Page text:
“A word fitly spoken is like apples of gold in pictures of silver.” – Proverbs 25:11





Leslee has been married to her elementary school sweetheart, Jeff, for 21 years. They have two children: Lauren and Garrison and one adorable dog, Potato. Their family loves taking walks, traveling, going to Disney World and just about anything that allows them to spend time together.

When Contentment Is Enough


24367848 - silhouette of young man on the beach at sunset.

Hurricane Matthew has been a great reminder this week of what is “enough”…of the little amount of things that we really need when it comes down to it. If you’re a planner like me, you may have gotten a few things together that were important to you just in case and put them in an extra safe place nearby.  As I gathered things together I noticed what I “needed” was a short list compared to what I normally would think.  I gathered the essentials.


When I look at the news on my phone or on TV, I’m confident those in the direct path of this horrible hurricane would agree with the verse, “But if we have food and clothing, we will be content with these.” – 1 Timothy 6:8 (The Mom in me however would have to say, “If I have food, clothing and my pictures of my babies” I will be content.J)


But, in reality, it has been said that our society is marked by “inextinguishable discontent”.  We want what we don’t have.  We want a better house with better furniture with a better view. We want a better marriage, and a better job and a better iPhone.  And, aren’t we all guilty of wanting the next experience – the next weekend, the next vacation, the next new thing? It’s never enough.


It seems that we are never satisfied…never content with what we have right in front of us. And when I say “we”, I’m definitely including myself. I remember when we were newlyweds; I wanted what my parents had accumulated over decades. When we didn’t have any kids yet, I desperately wanted a baby. When we purchased our first starter home, I wanted the established house. In my early 40’s, I can find myself wondering why people in their early 30’s seem to have it better than I did at their age or even do now. Why is it no matter what stage we find ourselves in, when we have enough, it doesn’t seem like it’s enough?


We hunger for the deep-down, satisfying kind of contentment that the Apostle Paul had (Philippians 4:12); yet, we struggle to attain it.  Our lack of contentment causes us to look around us at what others have so we’re not satisfied; but, contentment has everything to do with what is happening on the inside…not the outside.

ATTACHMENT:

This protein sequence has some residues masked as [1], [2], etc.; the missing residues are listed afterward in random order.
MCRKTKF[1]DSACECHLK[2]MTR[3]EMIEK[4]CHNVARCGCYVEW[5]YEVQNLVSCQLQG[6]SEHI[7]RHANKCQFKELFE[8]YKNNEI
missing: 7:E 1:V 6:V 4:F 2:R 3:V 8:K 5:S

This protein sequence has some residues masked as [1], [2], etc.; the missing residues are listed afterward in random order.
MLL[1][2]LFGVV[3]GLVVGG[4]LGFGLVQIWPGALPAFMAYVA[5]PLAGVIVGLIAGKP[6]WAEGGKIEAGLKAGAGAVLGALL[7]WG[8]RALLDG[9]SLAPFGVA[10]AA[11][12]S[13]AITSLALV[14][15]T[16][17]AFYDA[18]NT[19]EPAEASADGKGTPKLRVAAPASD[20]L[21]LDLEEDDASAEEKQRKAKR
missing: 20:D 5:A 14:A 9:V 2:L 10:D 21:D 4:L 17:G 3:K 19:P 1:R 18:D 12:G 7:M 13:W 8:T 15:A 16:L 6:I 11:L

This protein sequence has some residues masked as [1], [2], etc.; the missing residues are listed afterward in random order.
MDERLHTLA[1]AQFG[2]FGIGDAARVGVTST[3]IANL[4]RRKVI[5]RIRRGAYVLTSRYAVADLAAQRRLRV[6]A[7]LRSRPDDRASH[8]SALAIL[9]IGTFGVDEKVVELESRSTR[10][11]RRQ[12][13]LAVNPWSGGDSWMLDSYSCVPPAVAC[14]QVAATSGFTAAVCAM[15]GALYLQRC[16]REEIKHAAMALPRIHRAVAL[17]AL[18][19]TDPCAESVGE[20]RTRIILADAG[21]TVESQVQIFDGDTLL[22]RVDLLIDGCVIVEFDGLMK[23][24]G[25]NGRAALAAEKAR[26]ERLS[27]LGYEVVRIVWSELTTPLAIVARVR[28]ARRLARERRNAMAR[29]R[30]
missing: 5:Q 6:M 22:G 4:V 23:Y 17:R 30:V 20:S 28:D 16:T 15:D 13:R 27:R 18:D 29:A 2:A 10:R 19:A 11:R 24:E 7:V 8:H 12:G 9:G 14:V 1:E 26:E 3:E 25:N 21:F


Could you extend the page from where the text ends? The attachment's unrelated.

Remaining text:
Think about it, you hopefully have a beautiful family or people around you who love you, you have food, you have shelter, you have clothes. Would you like to have more funds to make more Target runs? Maybe. Would you like to have a more up-to-date, bigger house? Probably. Would you like to have your co-workers clothes or at least the job they have to afford to buy them? There’s a good chance of that.


But, enough is enough.  It really is. Only when we try to keep up with the Joneses or what society says we should or shouldn’t have do we feel robbed. Refuse to give in to this way of thinking. You have enough. Give thanks and be content.

“But godliness with contentment is great gain. For we brought nothing into this world,

and we can take nothing out of it.” – 1 Timothy 6:6-7




Leslee has been married to her elementary school sweetheart, Jeff, for 21 years. They have two children: Lauren and Garrison and one adorable dog, Potato. Their family loves taking walks, traveling, going to Disney World and just about anything that allows them to spend time together.

Love Is Kind



Kindness sounds so easy doesn’t it? If you ask me whether I’d describe myself as kind, I’d say, heck yeah, of course. I think most of us would. But when I stop and reflect on it, maybe I’m not so kind after all.


I’d definitely describe myself as not, UN-kind, which is certainly easier than being kind, but that doesn’t make me kind. For me, being kind takes effort. It’s something I need to be intentional about. Whether it be on I4 when someone wants to merge into my lane and nobody’s letting them in – I can let them in. Or at work when someone seems overwhelmed and could use a little help or encouragement – I can offer to help. Or at lunch when someone’s eating alone – I can sit with them. Or at home when you know your wife’s had a long day and it’s her night to cook – clean the house up and have dinner ready when she gets home. These are all little, easy acts of kindness that may go unacknowledged, or unnoticed, and maybe you won’t even see their impact, or perhaps they’ll change someone’s day. Maybe they’ll give hope to hopeless. Love to the unloved. Maybe someone will see Jesus.


Have you ever been on the receiving end of a random act of kindness? Like when the person in front of you in the Starbucks line pays for your coffee, or some unknown guest at a restaurant picks up your bill, or even when your boss lets you leave a little early? Feels good, huh? You instantly feel special. You feel loved. And usually, at least for me, it encourages me want to do something similar. It’s contagious.


This week I’d challenge you to be intentional about loving others through kindness. Do it daily. Do it at home. Do it at work. Do it where it’s toughest. And don’t do it for the attention, or to feel good about yourself. Do it because Christ calls us to love through kindness, and people need love. Your kindness might be the only love someone sees all day or all week.


“And we urge you, brothers, warn those who are idle, encourage the timid, help the weak,

be patient with everyone. Make sure that nobody pays back wrong for wrong,

but always try to be kind to each other and everyone else.”

– I Thessalonians 5:14 & 15